The untapped potential of garden tourism
It’s late on a Sunday afternoon and I’m among a dozen roughly people admiring the White Garden at Stonefields, designer Paul Bangay’s country home outside Daylesford in Victoria. Inspired by Vita Sackville-West’s white garden at Sissinghurst, and by Bangay’s travels through Iran, it includes a formal simplicity that’s appealing instantly.
A slim rectangular pond is pinned by submerged pots of white iris in its corners. A swerve of white waterlilies sweeps through its centre. The pond is bordered by fine green turf, corner plantings of crabapple and a broad bed of flowers beneath a pleached hedge. The flowers change through the growing season but are white &ndash always; hydrangeas, lilies and gaura in the summertime; with shasta daisies and wind anemones later joining. Right this is a starry froth of columbines now.
By closing time the lawns of Stonefields were showing the consequences of a large number of feet, however the hedges were as tight as ever, the roses as buoyant and the view as stunning.Credit:Robin Powell
Some of my fellow visitors are taking selfies contrary to the sleek green backdrop of the hedge, others are relaxing on the bench watching the nodding heads of the columbines glowing in the late sun, plus some are taking notes and discussing how they might replicate this effect in the home earnestly. We’re a small number of the a lot more than 7500 those who have come through the garden this weekend.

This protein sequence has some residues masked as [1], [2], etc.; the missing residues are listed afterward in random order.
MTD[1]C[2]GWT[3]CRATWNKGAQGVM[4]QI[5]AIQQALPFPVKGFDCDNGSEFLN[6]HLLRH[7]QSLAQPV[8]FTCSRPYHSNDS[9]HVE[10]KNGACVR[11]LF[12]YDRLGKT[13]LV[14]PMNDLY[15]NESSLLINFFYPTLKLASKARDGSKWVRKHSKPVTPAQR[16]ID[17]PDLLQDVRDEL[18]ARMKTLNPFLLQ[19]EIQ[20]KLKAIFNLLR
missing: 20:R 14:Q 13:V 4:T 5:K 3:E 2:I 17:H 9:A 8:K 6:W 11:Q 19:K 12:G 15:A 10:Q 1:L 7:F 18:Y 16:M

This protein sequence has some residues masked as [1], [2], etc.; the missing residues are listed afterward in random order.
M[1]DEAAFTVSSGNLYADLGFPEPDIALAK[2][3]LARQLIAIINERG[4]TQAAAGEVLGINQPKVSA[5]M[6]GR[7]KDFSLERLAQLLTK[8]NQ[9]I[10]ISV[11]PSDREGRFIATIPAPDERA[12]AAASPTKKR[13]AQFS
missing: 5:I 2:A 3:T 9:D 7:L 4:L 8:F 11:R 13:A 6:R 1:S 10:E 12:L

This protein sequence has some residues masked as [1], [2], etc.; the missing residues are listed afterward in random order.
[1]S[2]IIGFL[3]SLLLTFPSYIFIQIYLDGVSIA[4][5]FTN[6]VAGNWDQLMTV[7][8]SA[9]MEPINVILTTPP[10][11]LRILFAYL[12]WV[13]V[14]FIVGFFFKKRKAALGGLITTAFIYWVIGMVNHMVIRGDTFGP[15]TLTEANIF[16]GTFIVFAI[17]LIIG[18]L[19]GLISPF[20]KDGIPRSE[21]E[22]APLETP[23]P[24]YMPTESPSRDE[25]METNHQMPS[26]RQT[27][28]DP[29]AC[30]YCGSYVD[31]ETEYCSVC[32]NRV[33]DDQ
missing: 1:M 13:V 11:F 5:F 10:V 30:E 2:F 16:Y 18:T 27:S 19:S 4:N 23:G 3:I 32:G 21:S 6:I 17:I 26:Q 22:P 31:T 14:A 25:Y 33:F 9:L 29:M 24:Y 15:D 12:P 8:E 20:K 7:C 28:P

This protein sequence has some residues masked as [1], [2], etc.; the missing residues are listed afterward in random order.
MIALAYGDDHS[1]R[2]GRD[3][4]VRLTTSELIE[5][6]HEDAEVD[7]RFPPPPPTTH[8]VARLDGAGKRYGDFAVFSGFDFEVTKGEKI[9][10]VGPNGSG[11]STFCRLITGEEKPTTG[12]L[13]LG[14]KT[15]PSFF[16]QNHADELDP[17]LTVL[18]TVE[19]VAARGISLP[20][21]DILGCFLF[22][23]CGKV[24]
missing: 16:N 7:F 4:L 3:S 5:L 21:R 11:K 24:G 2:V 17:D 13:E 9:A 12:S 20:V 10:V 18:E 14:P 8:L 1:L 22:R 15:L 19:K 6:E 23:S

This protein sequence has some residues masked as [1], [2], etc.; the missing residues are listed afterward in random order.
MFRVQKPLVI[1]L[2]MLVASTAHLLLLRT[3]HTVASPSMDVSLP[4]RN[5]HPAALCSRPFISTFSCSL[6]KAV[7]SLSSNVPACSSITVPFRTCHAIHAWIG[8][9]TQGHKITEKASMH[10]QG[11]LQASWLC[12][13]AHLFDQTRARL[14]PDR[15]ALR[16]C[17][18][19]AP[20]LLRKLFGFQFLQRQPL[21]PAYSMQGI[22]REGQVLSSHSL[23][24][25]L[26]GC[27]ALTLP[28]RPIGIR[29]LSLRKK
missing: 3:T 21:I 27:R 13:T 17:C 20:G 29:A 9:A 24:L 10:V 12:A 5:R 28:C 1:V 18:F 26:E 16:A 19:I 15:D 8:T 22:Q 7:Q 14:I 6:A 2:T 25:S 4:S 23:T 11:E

It’s the fifth time Bangay has hosted an Open Garden weekend for his friend Stephanie Alexander’s Kitchen Garden Foundation, and after some parking chaos last time, timed entry tickets and shuttle buses from the distant carpark this season dripped visitors in to the garden in a reliable trickle. Nonetheless 7500 will be a lot of people also it should be hard to view because the fine lawns get compacted by corner-cutters and rose-lovers leaning set for a sniff. Alexander reckons her friend “ought to be cast in bronze” for his generosity in opening his gates for a meeting that makes a significant contribution to the foundation’s costs of supporting the 800-or so schools that run its program.
The opening draws garden-lovers from as away as New Zealand far, Tasmania and central Queensland. Many of them paid $250 for an exclusive tour with Bangay prior to the hoi polloi arrived and felt it had been money well spent to stay this cleverly designed and meticulously maintained garden with enough time and space to go on it all in.
Not that it is uncomfortable within the White Garden with the keen students, the avid Instagrammers and the chilled-out dreamers. Our scene of inspiration and appreciation was repeated through the entire garden and by closing time the lawns were showing the consequences of a large number of feet, however the hedges were as tight as ever, the roses as buoyant and the view as stunning. Gardens have a tendency to go beneath the tourism radar in Australia however the success of the Stonefields weekend implies that if you open it, we shall come – inside our thousands.